If the sperm has a very low quality, there were different failures, or if there is azoospermia, we can always use our sperm donor bank. At Clínica Tambre, there is an extensive donor selection process, and Fenomatch technology is used to select the best donor for you. As Dr García mentioned Clínica Tambre has the oldest sperm bank in Madrid, and it’s one of the oldest in Spain.


It’s always recommended doing karyotype for everybody who is having problems with fertility. However, it’s always obligatory if there is a male factor involved. It is done by a blood test, where we will exclude translocations and other genetic problems. A normal male karyotype is written 46, XY. If there is any abnormality in the karyotype, we will indicate PGS. A biopsy of your embryos will be done to confirm the normal embryos in terms of chromosomes, and we will exclude the abnormal ones.

Other tests

Some other tests can also be indicated for the male factor: FSH, LH, testosterone hormone test. We can also indicate to do the Y chromosome microdeletion test, which is also a blood test. Chromosomic microdeletion (YMC) is a family of genetic disorders caused by missing gene(s) in the Y chromosome. Many men with YMC exhibit no symptoms and lead normal lives. However, YMC is also known to be present in a significant number of men with reduced fertility.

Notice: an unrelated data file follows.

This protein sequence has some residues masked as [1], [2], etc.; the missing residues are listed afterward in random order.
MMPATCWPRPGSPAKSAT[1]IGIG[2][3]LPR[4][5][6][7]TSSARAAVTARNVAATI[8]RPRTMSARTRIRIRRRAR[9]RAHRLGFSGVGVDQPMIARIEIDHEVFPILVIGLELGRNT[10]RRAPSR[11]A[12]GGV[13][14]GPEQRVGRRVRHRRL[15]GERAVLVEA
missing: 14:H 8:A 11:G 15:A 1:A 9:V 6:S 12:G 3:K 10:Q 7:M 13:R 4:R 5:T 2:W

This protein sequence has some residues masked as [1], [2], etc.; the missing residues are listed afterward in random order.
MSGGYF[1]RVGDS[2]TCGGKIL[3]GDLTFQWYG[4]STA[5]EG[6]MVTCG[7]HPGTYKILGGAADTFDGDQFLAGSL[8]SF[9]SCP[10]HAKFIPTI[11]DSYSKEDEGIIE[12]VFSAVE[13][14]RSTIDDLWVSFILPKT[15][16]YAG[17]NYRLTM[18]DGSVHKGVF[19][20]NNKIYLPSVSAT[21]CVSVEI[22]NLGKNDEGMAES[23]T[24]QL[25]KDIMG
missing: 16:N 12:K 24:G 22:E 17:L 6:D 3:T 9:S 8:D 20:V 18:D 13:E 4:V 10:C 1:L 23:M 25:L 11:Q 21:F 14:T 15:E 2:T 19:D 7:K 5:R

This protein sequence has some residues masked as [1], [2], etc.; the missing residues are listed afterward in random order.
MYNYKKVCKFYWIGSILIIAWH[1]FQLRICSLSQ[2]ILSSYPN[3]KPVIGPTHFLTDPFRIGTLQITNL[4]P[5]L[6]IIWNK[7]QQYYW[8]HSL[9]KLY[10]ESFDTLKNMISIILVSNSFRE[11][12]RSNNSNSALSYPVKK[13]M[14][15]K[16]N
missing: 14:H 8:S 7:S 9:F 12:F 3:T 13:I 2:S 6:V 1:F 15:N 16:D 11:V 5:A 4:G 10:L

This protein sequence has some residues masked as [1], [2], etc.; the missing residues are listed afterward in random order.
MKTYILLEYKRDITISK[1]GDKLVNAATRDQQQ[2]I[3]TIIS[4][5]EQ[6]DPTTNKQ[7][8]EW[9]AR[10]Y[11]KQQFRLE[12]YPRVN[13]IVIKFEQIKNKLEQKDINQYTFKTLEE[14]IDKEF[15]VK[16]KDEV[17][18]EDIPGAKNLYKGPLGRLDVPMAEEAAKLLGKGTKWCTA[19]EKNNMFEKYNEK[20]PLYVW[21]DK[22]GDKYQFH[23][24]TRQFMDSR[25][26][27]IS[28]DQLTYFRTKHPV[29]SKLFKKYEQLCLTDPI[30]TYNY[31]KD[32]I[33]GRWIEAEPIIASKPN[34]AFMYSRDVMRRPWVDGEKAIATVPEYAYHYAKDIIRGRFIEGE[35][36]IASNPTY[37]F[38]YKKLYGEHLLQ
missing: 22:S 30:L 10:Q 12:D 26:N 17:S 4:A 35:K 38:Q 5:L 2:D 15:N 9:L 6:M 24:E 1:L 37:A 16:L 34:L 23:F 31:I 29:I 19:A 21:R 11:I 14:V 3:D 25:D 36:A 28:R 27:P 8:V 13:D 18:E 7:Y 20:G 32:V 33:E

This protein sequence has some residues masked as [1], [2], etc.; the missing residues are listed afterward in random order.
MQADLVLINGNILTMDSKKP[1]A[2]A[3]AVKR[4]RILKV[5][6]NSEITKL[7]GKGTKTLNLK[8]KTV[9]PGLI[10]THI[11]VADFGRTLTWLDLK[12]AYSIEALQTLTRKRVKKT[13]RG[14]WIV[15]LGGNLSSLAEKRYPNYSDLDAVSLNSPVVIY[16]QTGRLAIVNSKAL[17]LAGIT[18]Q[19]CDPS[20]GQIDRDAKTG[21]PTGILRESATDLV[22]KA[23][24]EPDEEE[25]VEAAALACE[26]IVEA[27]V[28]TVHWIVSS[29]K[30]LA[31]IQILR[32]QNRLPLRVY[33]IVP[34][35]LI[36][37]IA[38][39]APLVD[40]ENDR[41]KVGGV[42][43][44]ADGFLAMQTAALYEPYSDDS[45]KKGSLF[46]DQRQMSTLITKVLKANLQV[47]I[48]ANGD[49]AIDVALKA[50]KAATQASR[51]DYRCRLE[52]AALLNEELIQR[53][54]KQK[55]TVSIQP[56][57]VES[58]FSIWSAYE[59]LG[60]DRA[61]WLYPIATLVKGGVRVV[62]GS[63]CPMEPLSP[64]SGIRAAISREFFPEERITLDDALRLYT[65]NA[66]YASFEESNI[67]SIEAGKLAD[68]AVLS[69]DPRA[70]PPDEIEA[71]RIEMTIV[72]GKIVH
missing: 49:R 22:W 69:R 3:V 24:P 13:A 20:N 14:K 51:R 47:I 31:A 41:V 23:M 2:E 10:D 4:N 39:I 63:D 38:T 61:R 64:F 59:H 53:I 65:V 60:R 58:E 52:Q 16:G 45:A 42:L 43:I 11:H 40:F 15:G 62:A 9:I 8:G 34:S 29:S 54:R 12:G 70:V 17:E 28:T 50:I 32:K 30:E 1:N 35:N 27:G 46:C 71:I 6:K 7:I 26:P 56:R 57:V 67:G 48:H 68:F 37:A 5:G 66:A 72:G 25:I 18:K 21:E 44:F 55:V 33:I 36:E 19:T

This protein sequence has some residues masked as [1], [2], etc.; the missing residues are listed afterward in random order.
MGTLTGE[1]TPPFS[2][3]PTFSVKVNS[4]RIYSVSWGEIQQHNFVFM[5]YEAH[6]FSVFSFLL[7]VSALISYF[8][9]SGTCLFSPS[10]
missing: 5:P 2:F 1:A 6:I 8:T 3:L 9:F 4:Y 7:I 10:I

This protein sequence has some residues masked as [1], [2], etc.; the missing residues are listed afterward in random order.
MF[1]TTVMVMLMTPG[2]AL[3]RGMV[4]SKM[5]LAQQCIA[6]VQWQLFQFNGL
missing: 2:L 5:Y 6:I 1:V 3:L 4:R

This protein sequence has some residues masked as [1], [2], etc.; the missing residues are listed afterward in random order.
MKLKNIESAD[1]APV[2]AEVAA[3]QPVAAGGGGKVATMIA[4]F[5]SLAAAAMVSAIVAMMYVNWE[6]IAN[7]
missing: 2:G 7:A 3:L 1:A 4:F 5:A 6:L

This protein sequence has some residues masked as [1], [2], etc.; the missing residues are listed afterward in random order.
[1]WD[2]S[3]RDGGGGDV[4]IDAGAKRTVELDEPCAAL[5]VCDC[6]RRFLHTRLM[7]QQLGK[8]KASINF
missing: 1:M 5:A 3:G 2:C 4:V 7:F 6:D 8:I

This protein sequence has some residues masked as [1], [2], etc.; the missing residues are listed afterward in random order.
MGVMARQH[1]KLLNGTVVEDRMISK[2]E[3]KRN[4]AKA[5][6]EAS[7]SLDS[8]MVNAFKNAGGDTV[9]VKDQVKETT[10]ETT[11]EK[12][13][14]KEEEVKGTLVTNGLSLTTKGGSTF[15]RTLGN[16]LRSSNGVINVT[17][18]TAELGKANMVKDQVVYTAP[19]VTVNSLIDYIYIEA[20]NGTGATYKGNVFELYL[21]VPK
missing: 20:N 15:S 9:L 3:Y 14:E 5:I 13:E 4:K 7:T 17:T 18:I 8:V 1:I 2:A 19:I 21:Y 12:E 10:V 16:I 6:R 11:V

We can indicate to perform a test for cystic fibrosis. Most men with cystic fibrosis, about 98%, are infertile because of an absence of the sperm canal known as the congenital bilateral absence of the vas deferens (CBAVD).